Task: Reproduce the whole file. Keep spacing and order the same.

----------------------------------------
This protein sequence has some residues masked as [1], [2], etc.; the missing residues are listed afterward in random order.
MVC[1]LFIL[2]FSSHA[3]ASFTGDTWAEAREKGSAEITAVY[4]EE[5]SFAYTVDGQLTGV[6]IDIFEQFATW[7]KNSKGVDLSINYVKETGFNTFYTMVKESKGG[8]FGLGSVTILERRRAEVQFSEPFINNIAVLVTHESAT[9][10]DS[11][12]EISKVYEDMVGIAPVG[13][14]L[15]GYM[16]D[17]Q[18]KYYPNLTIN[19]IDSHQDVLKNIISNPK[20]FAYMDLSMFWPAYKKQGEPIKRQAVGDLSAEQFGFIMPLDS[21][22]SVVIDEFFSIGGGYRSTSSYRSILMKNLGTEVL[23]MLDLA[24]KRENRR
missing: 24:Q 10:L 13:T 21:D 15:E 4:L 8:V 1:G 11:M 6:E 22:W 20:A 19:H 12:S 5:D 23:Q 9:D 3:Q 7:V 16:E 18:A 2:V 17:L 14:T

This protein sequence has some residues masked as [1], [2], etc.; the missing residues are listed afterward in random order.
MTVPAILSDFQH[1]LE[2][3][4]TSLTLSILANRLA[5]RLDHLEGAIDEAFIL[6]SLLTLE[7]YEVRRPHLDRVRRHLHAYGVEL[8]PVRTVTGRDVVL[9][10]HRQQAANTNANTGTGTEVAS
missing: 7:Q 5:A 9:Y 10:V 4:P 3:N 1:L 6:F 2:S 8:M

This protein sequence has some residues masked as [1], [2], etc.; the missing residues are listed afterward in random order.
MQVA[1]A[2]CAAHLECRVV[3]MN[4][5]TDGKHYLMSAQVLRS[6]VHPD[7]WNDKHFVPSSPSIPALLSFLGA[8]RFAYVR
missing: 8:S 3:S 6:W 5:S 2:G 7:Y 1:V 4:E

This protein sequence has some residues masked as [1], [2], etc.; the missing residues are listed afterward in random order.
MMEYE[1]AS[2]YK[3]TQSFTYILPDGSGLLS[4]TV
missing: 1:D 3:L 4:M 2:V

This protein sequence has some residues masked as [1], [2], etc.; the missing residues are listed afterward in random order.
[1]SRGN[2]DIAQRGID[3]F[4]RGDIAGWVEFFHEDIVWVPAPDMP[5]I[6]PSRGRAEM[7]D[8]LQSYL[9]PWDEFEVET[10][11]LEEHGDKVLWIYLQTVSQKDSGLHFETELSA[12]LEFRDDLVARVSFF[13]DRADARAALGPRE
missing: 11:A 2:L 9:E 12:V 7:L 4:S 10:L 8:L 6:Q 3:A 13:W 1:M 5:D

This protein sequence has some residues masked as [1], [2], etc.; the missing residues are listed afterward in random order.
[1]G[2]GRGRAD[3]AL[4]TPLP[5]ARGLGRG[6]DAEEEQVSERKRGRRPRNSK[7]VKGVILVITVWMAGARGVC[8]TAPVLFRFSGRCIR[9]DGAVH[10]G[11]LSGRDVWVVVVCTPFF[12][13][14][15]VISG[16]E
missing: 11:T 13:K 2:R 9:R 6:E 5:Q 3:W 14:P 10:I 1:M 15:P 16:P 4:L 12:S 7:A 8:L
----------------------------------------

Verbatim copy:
This protein sequence has some residues masked as [1], [2], etc.; the missing residues are listed afterward in random order.
MVC[1]LFIL[2]FSSHA[3]ASFTGDTWAEAREKGSAEITAVY[4]EE[5]SFAYTVDGQLTGV[6]IDIFEQFATW[7]KNSKGVDLSINYVKETGFNTFYTMVKESKGG[8]FGLGSVTILERRRAEVQFSEPFINNIAVLVTHESAT[9][10]DS[11][12]EISKVYEDMVGIAPVG[13][14]L[15]GYM[16]D[17]Q[18]KYYPNLTIN[19]IDSHQDVLKNIISNPK[20]FAYMDLSMFWPAYKKQGEPIKRQAVGDLSAEQFGFIMPLDS[21][22]SVVIDEFFSIGGGYRSTSSYRSILMKNLGTEVL[23]MLDLA[24]KRENRR
missing: 24:Q 10:L 13:T 21:D 15:E 4:L 8:V 1:G 11:M 6:E 22:W 20:A 19:H 12:S 5:D 23:Q 9:D 3:Q 7:V 16:E 18:A 2:V 17:L 14:T

This protein sequence has some residues masked as [1], [2], etc.; the missing residues are listed afterward in random order.
MTVPAILSDFQH[1]LE[2][3][4]TSLTLSILANRLA[5]RLDHLEGAIDEAFIL[6]SLLTLE[7]YEVRRPHLDRVRRHLHAYGVEL[8]PVRTVTGRDVVL[9][10]HRQQAANTNANTGTGTEVAS
missing: 7:Q 5:A 9:Y 10:V 4:P 3:N 1:L 6:F 2:S 8:M

This protein sequence has some residues masked as [1], [2], etc.; the missing residues are listed afterward in random order.
MQVA[1]A[2]CAAHLECRVV[3]MN[4][5]TDGKHYLMSAQVLRS[6]VHPD[7]WNDKHFVPSSPSIPALLSFLGA[8]RFAYVR
missing: 8:S 3:S 6:W 5:S 2:G 7:Y 1:V 4:E

This protein sequence has some residues masked as [1], [2], etc.; the missing residues are listed afterward in random order.
MMEYE[1]AS[2]YK[3]TQSFTYILPDGSGLLS[4]TV
missing: 1:D 3:L 4:M 2:V

This protein sequence has some residues masked as [1], [2], etc.; the missing residues are listed afterward in random order.
[1]SRGN[2]DIAQRGID[3]F[4]RGDIAGWVEFFHEDIVWVPAPDMP[5]I[6]PSRGRAEM[7]D[8]LQSYL[9]PWDEFEVET[10][11]LEEHGDKVLWIYLQTVSQKDSGLHFETELSA[12]LEFRDDLVARVSFF[13]DRADARAALGPRE
missing: 11:A 2:L 9:E 12:V 7:L 4:S 10:L 8:L 6:Q 3:A 13:W 1:M 5:D

This protein sequence has some residues masked as [1], [2], etc.; the missing residues are listed afterward in random order.
[1]G[2]GRGRAD[3]AL[4]TPLP[5]ARGLGRG[6]DAEEEQVSERKRGRRPRNSK[7]VKGVILVITVWMAGARGVC[8]TAPVLFRFSGRCIR[9]DGAVH[10]G[11]LSGRDVWVVVVCTPFF[12][13][14][15]VISG[16]E
missing: 11:T 13:K 2:R 9:R 6:E 5:Q 3:W 14:P 10:I 1:M 15:P 16:P 4:L 12:S 7:A 8:L